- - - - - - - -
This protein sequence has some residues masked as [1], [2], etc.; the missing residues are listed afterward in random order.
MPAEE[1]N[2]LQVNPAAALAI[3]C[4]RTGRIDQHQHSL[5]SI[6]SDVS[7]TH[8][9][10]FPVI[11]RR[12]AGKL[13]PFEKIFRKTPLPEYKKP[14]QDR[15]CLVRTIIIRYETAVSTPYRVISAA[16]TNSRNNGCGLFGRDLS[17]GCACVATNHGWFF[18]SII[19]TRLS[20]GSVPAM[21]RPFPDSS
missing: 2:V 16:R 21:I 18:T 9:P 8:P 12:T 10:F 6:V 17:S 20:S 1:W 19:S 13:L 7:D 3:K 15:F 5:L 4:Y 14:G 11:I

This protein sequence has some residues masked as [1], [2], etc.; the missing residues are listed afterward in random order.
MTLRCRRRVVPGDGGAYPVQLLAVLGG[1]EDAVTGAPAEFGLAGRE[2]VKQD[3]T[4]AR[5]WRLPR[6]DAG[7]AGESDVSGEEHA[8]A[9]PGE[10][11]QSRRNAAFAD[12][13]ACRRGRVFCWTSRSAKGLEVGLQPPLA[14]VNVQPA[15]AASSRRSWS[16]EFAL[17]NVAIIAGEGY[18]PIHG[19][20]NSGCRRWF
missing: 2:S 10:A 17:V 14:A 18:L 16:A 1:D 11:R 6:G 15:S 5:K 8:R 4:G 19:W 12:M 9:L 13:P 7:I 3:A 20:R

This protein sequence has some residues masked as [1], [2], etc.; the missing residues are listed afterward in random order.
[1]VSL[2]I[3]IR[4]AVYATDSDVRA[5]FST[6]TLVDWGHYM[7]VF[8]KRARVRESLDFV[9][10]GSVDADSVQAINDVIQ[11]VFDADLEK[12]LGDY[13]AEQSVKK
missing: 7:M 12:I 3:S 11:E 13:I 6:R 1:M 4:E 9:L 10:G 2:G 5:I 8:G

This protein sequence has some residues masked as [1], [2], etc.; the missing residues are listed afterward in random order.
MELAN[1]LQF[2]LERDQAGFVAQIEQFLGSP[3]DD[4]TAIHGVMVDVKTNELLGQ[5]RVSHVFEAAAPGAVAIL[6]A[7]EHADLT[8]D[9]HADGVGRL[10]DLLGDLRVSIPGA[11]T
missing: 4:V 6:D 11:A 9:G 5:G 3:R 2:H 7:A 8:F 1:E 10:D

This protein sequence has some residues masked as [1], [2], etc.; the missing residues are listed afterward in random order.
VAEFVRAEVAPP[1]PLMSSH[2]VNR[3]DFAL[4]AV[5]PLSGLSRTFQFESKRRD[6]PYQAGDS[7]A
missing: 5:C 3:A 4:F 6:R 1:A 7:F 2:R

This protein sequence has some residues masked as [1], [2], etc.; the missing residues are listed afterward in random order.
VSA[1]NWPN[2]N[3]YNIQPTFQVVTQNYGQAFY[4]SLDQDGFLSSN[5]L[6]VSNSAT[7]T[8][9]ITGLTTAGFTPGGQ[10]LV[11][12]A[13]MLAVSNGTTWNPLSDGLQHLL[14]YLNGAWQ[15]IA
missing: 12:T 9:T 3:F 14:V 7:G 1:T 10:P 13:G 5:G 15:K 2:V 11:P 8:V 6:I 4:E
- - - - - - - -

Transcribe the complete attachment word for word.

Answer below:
This protein sequence has some residues masked as [1], [2], etc.; the missing residues are listed afterward in random order.
MPAEE[1]N[2]LQVNPAAALAI[3]C[4]RTGRIDQHQHSL[5]SI[6]SDVS[7]TH[8][9][10]FPVI[11]RR[12]AGKL[13]PFEKIFRKTPLPEYKKP[14]QDR[15]CLVRTIIIRYETAVSTPYRVISAA[16]TNSRNNGCGLFGRDLS[17]GCACVATNHGWFF[18]SII[19]TRLS[20]GSVPAM[21]RPFPDSS
missing: 2:V 16:R 21:I 18:T 9:P 8:P 12:T 10:F 6:V 17:S 20:S 1:W 19:S 13:L 7:D 3:K 15:F 5:L 4:Y 14:G 11:I

This protein sequence has some residues masked as [1], [2], etc.; the missing residues are listed afterward in random order.
MTLRCRRRVVPGDGGAYPVQLLAVLGG[1]EDAVTGAPAEFGLAGRE[2]VKQD[3]T[4]AR[5]WRLPR[6]DAG[7]AGESDVSGEEHA[8]A[9]PGE[10][11]QSRRNAAFAD[12][13]ACRRGRVFCWTSRSAKGLEVGLQPPLA[14]VNVQPA[15]AASSRRSWS[16]EFAL[17]NVAIIAGEGY[18]PIHG[19][20]NSGCRRWF
missing: 2:S 10:A 17:V 14:A 18:L 16:A 1:D 11:R 6:G 15:S 5:K 8:R 4:G 19:W 12:M 9:L 13:P 7:I 3:A 20:R

This protein sequence has some residues masked as [1], [2], etc.; the missing residues are listed afterward in random order.
[1]VSL[2]I[3]IR[4]AVYATDSDVRA[5]FST[6]TLVDWGHYM[7]VF[8]KRARVRESLDFV[9][10]GSVDADSVQAINDVIQ[11]VFDADLEK[12]LGDY[13]AEQSVKK
missing: 7:M 12:I 3:S 11:E 13:I 6:R 1:M 4:E 9:L 10:G 2:G 5:I 8:G

This protein sequence has some residues masked as [1], [2], etc.; the missing residues are listed afterward in random order.
MELAN[1]LQF[2]LERDQAGFVAQIEQFLGSP[3]DD[4]TAIHGVMVDVKTNELLGQ[5]RVSHVFEAAAPGAVAIL[6]A[7]EHADLT[8]D[9]HADGVGRL[10]DLLGDLRVSIPGA[11]T
missing: 4:V 6:D 11:A 9:G 5:G 3:R 2:H 7:A 8:F 1:E 10:D

This protein sequence has some residues masked as [1], [2], etc.; the missing residues are listed afterward in random order.
VAEFVRAEVAPP[1]PLMSSH[2]VNR[3]DFAL[4]AV[5]PLSGLSRTFQFESKRRD[6]PYQAGDS[7]A
missing: 5:C 3:A 4:F 6:R 1:A 7:F 2:R

This protein sequence has some residues masked as [1], [2], etc.; the missing residues are listed afterward in random order.
VSA[1]NWPN[2]N[3]YNIQPTFQVVTQNYGQAFY[4]SLDQDGFLSSN[5]L[6]VSNSAT[7]T[8][9]ITGLTTAGFTPGGQ[10]LV[11][12]A[13]MLAVSNGTTWNPLSDGLQHLL[14]YLNGAWQ[15]IA
missing: 12:T 9:T 3:F 14:V 7:G 1:T 10:P 13:G 5:G 15:K 2:V 11:P 8:V 6:I 4:E